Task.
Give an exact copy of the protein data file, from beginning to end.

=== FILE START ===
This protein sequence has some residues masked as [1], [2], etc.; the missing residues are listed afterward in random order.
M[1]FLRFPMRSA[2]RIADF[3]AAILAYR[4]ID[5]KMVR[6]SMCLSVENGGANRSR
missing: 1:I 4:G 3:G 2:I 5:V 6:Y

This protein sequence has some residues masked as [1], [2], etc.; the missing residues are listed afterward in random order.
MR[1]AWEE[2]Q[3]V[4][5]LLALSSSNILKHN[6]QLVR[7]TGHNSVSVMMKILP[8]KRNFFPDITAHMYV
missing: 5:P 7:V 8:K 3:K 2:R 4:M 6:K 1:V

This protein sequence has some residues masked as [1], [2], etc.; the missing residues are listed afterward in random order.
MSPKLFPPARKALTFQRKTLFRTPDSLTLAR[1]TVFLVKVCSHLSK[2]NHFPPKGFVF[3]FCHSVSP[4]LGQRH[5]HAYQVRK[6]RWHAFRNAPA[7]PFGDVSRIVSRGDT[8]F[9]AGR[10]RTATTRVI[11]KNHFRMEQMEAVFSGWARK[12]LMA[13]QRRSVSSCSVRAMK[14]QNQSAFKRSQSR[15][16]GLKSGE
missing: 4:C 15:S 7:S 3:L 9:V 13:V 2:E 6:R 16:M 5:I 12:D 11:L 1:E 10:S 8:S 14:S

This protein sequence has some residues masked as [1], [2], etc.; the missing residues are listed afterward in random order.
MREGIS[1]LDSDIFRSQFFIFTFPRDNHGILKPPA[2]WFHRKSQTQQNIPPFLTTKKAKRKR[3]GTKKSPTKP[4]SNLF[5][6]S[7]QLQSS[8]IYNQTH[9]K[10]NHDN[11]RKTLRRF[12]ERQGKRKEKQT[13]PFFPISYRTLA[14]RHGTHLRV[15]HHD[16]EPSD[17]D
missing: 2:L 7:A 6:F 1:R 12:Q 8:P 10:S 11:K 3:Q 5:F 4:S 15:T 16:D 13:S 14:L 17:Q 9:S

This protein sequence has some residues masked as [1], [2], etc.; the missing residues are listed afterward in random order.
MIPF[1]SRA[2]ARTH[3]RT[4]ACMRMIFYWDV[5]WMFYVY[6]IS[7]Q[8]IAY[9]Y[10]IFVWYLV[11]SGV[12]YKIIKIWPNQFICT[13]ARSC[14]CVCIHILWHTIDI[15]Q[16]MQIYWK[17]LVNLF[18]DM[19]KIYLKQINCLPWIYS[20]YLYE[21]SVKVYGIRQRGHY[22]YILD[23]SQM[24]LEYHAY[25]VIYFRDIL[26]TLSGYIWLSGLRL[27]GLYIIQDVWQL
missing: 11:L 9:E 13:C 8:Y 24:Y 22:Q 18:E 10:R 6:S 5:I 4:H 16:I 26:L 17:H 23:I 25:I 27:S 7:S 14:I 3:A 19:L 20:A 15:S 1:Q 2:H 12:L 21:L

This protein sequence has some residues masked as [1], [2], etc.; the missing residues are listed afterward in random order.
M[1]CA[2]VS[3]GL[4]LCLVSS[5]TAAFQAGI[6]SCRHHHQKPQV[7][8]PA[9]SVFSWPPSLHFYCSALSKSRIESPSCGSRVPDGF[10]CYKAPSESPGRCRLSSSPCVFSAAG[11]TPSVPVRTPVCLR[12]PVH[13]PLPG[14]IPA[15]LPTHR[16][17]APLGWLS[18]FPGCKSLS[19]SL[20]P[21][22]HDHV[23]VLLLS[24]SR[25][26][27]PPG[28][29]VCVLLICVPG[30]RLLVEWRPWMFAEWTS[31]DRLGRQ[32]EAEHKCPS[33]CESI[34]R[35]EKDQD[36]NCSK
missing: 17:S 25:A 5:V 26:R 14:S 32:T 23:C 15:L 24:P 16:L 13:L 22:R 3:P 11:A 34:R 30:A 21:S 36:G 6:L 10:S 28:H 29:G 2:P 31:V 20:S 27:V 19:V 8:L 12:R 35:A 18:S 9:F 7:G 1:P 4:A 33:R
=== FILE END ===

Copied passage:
This protein sequence has some residues masked as [1], [2], etc.; the missing residues are listed afterward in random order.
M[1]FLRFPMRSA[2]RIADF[3]AAILAYR[4]ID[5]KMVR[6]SMCLSVENGGANRSR
missing: 1:I 4:G 3:G 2:I 5:V 6:Y

This protein sequence has some residues masked as [1], [2], etc.; the missing residues are listed afterward in random order.
MR[1]AWEE[2]Q[3]V[4][5]LLALSSSNILKHN[6]QLVR[7]TGHNSVSVMMKILP[8]KRNFFPDITAHMYV
missing: 5:P 7:V 8:K 3:K 2:R 4:M 6:K 1:V

This protein sequence has some residues masked as [1], [2], etc.; the missing residues are listed afterward in random order.
MSPKLFPPARKALTFQRKTLFRTPDSLTLAR[1]TVFLVKVCSHLSK[2]NHFPPKGFVF[3]FCHSVSP[4]LGQRH[5]HAYQVRK[6]RWHAFRNAPA[7]PFGDVSRIVSRGDT[8]F[9]AGR[10]RTATTRVI[11]KNHFRMEQMEAVFSGWARK[12]LMA[13]QRRSVSSCSVRAMK[14]QNQSAFKRSQSR[15][16]GLKSGE
missing: 4:C 15:S 7:S 3:L 9:V 13:V 2:E 6:R 16:M 5:I 12:D 11:L 1:E 10:S 8:S 14:S

This protein sequence has some residues masked as [1], [2], etc.; the missing residues are listed afterward in random order.
MREGIS[1]LDSDIFRSQFFIFTFPRDNHGILKPPA[2]WFHRKSQTQQNIPPFLTTKKAKRKR[3]GTKKSPTKP[4]SNLF[5][6]S[7]QLQSS[8]IYNQTH[9]K[10]NHDN[11]RKTLRRF[12]ERQGKRKEKQT[13]PFFPISYRTLA[14]RHGTHLRV[15]HHD[16]EPSD[17]D
missing: 2:L 7:A 6:F 1:R 12:Q 8:P 10:S 11:K 3:Q 5:F 4:S 15:T 16:D 13:S 14:L 17:Q 9:S

This protein sequence has some residues masked as [1], [2], etc.; the missing residues are listed afterward in random order.
MIPF[1]SRA[2]ARTH[3]RT[4]ACMRMIFYWDV[5]WMFYVY[6]IS[7]Q[8]IAY[9]Y[10]IFVWYLV[11]SGV[12]YKIIKIWPNQFICT[13]ARSC[14]CVCIHILWHTIDI[15]Q[16]MQIYWK[17]LVNLF[18]DM[19]KIYLKQINCLPWIYS[20]YLYE[21]SVKVYGIRQRGHY[22]YILD[23]SQM[24]LEYHAY[25]VIYFRDIL[26]TLSGYIWLSGLRL[27]GLYIIQDVWQL
missing: 11:L 9:E 13:C 8:Y 24:Y 22:Q 18:E 10:R 6:S 5:I 4:H 16:I 26:L 17:H 23:I 25:I 27:S 7:S 14:I 3:A 19:L 20:A 15:S 1:Q 2:H 12:L 21:L

This protein sequence has some residues masked as [1], [2], etc.; the missing residues are listed afterward in random order.
M[1]CA[2]VS[3]GL[4]LCLVSS[5]TAAFQAGI[6]SCRHHHQKPQV[7][8]PA[9]SVFSWPPSLHFYCSALSKSRIESPSCGSRVPDGF[10]CYKAPSESPGRCRLSSSPCVFSAAG[11]TPSVPVRTPVCLR[12]PVH[13]PLPG[14]IPA[15]LPTHR[16][17]APLGWLS[18]FPGCKSLS[19]SL[20]P[21][22]HDHV[23]VLLLS[24]SR[25][26][27]PPG[28][29]VCVLLICVPG[30]RLLVEWRPWMFAEWTS[31]DRLGRQ[32]EAEHKCPS[33]CESI[34]R[35]EKDQD[36]NCSK
missing: 17:S 25:A 5:V 26:R 14:S 32:T 23:C 15:L 24:P 16:L 13:L 22:R 3:P 11:A 34:R 30:A 21:S 36:G 6:L 10:S 28:H 29:G 2:P 31:V 20:S 27:V 19:V 8:L 12:R 35:A 18:S 9:F 7:G 1:P 4:A 33:R